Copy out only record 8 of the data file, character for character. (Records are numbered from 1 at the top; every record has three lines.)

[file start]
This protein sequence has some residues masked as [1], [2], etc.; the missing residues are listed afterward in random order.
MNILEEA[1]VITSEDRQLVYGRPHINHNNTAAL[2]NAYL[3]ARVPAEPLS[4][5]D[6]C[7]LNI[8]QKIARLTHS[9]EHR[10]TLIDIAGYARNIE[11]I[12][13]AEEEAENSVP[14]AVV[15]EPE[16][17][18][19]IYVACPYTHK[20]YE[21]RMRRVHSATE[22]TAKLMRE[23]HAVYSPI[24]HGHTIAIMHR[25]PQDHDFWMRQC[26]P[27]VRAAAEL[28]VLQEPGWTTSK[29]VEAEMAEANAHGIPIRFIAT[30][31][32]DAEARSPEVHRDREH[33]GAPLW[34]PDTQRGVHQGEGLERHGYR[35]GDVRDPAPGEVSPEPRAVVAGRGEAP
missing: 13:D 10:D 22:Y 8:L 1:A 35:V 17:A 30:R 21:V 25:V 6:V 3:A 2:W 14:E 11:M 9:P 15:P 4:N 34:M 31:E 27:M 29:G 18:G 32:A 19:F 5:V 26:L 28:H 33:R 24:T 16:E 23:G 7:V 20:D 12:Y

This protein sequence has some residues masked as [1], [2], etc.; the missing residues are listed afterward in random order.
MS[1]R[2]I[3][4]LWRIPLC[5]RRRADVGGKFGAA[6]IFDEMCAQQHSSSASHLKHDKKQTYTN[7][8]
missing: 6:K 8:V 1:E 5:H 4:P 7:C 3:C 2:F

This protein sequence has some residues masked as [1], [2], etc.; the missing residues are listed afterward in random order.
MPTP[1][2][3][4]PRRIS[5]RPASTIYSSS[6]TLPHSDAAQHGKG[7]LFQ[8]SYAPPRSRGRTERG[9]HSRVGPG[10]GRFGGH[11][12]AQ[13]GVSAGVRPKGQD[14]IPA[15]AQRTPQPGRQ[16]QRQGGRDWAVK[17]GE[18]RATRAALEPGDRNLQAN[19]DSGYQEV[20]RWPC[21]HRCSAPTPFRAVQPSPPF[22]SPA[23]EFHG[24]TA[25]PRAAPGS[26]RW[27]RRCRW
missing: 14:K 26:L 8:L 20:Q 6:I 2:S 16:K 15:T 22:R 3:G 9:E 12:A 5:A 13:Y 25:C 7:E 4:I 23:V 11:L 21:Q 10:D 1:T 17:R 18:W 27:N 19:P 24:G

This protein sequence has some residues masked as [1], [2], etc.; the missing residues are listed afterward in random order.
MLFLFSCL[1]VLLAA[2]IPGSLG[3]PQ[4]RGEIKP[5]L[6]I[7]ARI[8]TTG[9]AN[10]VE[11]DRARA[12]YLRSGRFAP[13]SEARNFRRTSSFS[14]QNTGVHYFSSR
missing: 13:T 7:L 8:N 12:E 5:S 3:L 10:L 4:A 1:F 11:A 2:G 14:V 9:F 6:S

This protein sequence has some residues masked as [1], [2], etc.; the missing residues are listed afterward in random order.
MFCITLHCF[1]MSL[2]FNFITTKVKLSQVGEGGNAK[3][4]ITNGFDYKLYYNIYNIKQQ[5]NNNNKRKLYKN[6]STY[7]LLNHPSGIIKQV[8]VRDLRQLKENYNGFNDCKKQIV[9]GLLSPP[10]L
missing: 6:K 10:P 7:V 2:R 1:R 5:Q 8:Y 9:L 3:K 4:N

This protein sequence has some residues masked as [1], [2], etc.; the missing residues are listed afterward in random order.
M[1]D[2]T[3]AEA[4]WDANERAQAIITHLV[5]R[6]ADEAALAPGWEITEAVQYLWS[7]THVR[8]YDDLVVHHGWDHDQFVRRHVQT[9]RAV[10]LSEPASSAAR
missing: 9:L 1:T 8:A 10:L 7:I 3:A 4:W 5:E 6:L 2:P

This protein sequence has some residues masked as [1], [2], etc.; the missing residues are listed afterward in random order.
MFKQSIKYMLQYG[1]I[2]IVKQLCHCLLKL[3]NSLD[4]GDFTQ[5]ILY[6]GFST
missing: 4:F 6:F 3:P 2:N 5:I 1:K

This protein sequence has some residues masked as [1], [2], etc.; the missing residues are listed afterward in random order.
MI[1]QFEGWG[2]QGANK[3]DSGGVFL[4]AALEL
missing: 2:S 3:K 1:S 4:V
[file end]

This protein sequence has some residues masked as [1], [2], etc.; the missing residues are listed afterward in random order.
MI[1]QFEGWG[2]QGANK[3]DSGGVFL[4]AALEL
missing: 2:S 3:K 1:S 4:V